SHERIDAN — How are you celebrating the holidays this year? Will you be creating menus with friends and family to share the experience via Zoom? Will you be hosting a Netflix party to watch a holiday classic film?
As the pandemic continues to impact our lives, the Wyoming State Archives and State Museum, the University of Wyoming American Heritage Center and Wyoming State Historical Society are working together to preserve your experiences and encourage communities to take photographs, write stories, create artwork, interview friends and family and tell us how you lived through this historic time and celebrated the holidays with friends, family and loved ones.
Do you keep a journal or a blog? Have you created your own mask for making essential trips outdoors? Are you creating artwork or craft projects to commemorate or pass the time? Are you talking on Facebook or Instagram with your friends about how this pandemic has affected your life? Have you considered recording a conversation with family members about their COVID experiences?
Preserving those memories are all ways that you can remember this time for yourself and give future historians clues about how we coped, how we communicated — and how we memed.
These representations are also a good way to connect with others in our community. The AHC, Wyoming State Archives and Wyoming State Museum will be sharing submissions on a shared online platform in the upcoming months. This online platform will allow our community to see, hear and understand how others in our rural state are coping with social distancing and the unknown future.
If you’re writing down your thoughts, please consider donating a copy to the State Archives or the AHC. If you prefer to reflect on social media, use the hashtag #COVID19WY so staff can pull together all the tweets and posts later. That includes Instagram photos of empty streets, teddy bears in windows or masked get-togethers.
If you’ve used your crafting skills to make PPE masks, signs or documenting your feelings visually, the State Museum is interested in hearing from you, and you may see those objects someday in an exhibit about the challenges of life in 2020.
Why is it important to preserve these memories and experiences now? Partly because it is fresh in our minds, and partly because we don’t want Wyoming’s story and the lessons we learn through this crisis to go untold.
You may be reading stories about the Influenza Pandemic of 1918. Historians learned about this devastating time through personal stories and photographs, as well as official accounts and newspaper articles of the time. Letters, diaries, photos and artifacts speak volumes about the courage, fear and community support people experienced.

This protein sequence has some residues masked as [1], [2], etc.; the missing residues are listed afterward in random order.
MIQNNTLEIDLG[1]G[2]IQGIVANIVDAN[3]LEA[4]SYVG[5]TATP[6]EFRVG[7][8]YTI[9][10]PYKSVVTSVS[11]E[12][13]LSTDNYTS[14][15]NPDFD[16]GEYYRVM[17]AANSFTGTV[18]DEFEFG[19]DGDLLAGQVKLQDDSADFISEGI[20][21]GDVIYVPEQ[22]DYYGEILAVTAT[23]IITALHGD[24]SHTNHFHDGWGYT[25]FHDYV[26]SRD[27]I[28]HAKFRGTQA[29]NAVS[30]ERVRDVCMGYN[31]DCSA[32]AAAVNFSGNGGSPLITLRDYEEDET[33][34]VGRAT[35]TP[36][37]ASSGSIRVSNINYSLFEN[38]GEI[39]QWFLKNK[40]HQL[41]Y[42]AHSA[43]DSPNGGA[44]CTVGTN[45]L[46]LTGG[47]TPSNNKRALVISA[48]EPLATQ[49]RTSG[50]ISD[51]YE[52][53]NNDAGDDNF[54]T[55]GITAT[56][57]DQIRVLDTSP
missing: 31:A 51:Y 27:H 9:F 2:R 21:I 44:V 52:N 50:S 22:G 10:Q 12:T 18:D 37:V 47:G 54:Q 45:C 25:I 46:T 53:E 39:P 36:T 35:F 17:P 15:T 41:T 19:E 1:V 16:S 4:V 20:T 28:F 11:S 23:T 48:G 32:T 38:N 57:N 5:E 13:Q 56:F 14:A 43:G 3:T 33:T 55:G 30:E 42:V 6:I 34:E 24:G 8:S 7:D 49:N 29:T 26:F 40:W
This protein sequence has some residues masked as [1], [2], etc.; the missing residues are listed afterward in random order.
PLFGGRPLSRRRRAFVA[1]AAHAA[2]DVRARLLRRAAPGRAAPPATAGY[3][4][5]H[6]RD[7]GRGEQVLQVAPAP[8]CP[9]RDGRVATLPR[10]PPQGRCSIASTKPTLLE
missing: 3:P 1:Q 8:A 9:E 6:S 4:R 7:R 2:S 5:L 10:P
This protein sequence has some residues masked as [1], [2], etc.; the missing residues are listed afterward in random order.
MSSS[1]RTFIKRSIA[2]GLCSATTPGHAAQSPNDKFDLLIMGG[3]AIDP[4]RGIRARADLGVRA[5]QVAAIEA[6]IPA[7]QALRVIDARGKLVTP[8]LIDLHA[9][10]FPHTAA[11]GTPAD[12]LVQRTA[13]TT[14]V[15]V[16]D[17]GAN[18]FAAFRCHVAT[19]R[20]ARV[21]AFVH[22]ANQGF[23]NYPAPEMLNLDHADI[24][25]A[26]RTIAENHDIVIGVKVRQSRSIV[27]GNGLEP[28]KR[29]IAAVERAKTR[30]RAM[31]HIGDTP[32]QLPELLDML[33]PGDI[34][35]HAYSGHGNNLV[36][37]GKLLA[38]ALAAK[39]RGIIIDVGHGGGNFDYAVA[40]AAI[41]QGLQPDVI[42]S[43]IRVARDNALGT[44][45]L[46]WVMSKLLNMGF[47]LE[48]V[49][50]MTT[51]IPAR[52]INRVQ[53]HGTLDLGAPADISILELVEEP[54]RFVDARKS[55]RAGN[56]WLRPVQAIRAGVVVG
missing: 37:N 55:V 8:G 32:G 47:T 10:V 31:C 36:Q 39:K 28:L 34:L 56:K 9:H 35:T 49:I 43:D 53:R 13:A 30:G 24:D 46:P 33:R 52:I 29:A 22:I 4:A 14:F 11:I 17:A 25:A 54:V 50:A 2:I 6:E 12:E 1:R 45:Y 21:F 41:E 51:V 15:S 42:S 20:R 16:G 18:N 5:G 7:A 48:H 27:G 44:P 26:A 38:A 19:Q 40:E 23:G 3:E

Thanksgiving is a great time for sharing family memories and recording conversations with the older generation. Will you be missing your usual family gatherings, or gathering in a different way, such as by virtual platforms? If you’re looking for help in how to conduct a COVID memory conversation, staff compiled questions and tips online at wyoarchives.wyo.gov/index.php/find-it-in-the-archives/oral-history-collection.
The Wyoming State Archives collects, manages, and preserves Wyoming state public records that have long term administrative, legal and historical value documenting the history of our state and the activities of Wyoming’s government offices. The Archives also collects non-government records that contribute to an understanding of the state’s history.
The Wyoming State Museum’s mission is to serve as an educational, historical, and cultural institution, whose goal is to collect, preserve, and interpret artifacts that reflect the human and natural history of Wyoming and the Rocky Mountain West.
The AHC is responsible for maintaining the University’s Archives, and for collecting, preserving, and disseminating the historical documentation of select aspects of cultural heritage at the local, state, national, and even international levels.
Their mission is to support the administrative and educational curriculum of the University by enabling historical research and interpretation across a broad spectrum of interests and disciplines.